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The idea behind ROM's memory scheme

Travel back in time to 1992-93 for a minute. ROM was written on a Unix system which by design is a batch system. Processes in Unix only eat memory and never actually free it anyway. I don't know that this is still done this way today, but then the kernel sources are available for anyone to look at. More than likely today's mallocs have been rewritten to do something very similar to what ROM does, and perhaps better. Anyway it was discovered that it was much faster to allocate memory once in a big chunk and simply exit the process when the program finished and let the operating system do the job of freeing it. Applications mananged that chunk of memory instead of constantly freeing and allocating memory, especially long running processes like servers. Servers were written in such a way as to keep track of memory they had already allocated and reuse it.

ROMs particular memory management scheme has two levels, alloc_perm() and alloc_mem(). The Routine alloc_perm() is called by objects that keep track of their own free list, and alloc_mem() is called for general memory that's kept track of in a generic free list.

Looking at the BUFFER structures and routines, you will note that BUFFER structures themselves use alloc_perm() and the routines that handle them manage their own free list, via buf_free(). The INVALIDATE and VALIDATE macros are used to set a flag indicating these structs are dead objects and can be reused, or test the flag to see if they are live objects. So free_mem() is never called for alloc_perm() objects. Objects allocated via alloc_perm() will never be freed during the runtime life of the server. However dead objects will be reused assuming like BUFFER the private free list is managed correctly.

Now the character arrays that allocated as part of BUFFER structure use alloc_mem() and that memory is tracked by the generic free list, rgFreeList[]. This memory when your done with it is returned to the generic free list.

BUFFER *buf_free;  <--- The free list for BUFFER

BUFFER *new_buf()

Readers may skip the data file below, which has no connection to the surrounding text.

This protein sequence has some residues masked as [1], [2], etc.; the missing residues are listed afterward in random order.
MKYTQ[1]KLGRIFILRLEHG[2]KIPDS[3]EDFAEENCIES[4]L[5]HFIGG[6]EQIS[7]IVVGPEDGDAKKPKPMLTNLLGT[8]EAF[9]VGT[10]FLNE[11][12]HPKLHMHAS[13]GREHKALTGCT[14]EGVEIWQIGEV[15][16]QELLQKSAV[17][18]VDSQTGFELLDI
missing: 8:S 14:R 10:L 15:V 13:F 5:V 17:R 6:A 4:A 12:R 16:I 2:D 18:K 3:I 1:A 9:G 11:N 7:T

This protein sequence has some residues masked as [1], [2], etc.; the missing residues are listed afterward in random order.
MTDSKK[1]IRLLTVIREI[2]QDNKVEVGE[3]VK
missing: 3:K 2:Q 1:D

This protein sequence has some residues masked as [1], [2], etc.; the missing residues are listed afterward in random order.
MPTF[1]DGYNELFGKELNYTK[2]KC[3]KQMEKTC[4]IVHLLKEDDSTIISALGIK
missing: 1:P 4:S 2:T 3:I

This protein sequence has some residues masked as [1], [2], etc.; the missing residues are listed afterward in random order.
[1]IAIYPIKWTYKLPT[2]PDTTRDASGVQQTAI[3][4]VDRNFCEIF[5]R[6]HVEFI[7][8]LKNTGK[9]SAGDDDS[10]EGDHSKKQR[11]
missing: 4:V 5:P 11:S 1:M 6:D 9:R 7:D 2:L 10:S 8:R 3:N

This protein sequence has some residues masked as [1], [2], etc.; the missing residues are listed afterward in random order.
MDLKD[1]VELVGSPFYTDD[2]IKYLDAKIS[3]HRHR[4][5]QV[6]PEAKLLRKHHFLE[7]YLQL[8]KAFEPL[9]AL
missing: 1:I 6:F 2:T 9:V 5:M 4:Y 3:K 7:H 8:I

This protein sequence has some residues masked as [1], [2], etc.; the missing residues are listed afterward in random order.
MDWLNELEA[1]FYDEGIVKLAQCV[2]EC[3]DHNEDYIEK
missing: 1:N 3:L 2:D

BUFFER *buffer;

 if (buf_free == NULL) 

   buffer = alloc_perm(sizeof(*buffer));  <--- empty free list, allocate a new one



   buffer = buf_free;

   buf_free = buf_free->next;  <--- fetch one off the free list



 buffer->next = NULL;

 buffer->state = BUFFER_SAFE;

 buffer->size = get_size(BASE_BUF);


 buffer->string = alloc_mem(buffer->size);  <--- its string uses generic free list

 buffer->string[0] = '\0';

 VALIDATE(buffer);   <--- mark it valid

 return buffer;



void free_buf(BUFFER *buffer)


 if (!IS_VALID(buffer))


 free_mem(buffer->string,buffer->size);  <--- return its string to generic free list

 buffer->string = NULL;

 buffer->size   = 0;

 buffer->state  = BUFFER_FREED;

 INVALIDATE(buffer);  <--- mark it invalid

 buffer->next = buf_free;  <--- return it to free list

 buf_free     = buffer;



I'd call this a high-water mark memory model as that is how it behaves. You will see memory go up and not go down. However it will be recyled and reused constantly. The problem with this scheme is that it can hide some nasty program errors that can remain hidden for a long time. It allows you to accidently reference objects (by ignoring the valid flag) that have long been discarded by the system and not get a SIGSEGV. It is however efficient and sensible. However newer mallocs from current C runtime libraries may be more efficient.

This scheme gives memory leak detectors like valgrind, purify and electric fence fits, because their hooks are placed in malloc() and free(). There's nothing wrong with it though.

P.S. There is also a third mechanism that is used to allocate a large pool of unmutable string space at boot up time when areas are loaded. Some other Diku derivatives such as Envy attempt to hash strings and share like strings (i.e. SSM) in order to save memory.

P.P.S. KaVir? informs me that this memory management mechanism first shows up in Merc 2.0/2.1 and indeed it do. I would expect to find it then in more derivatives than just those descended from ROM.
Merc uses 1 used and freed memory list for all allocations, rom takes things a bit further (too far if you ask me) keeping seperate memory lists for every structure. As far as I know most merc derivatives have a memory manager, many of them modified or rewritten.

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Edited June 25, 2004 6:38 am by Scandum (diff)
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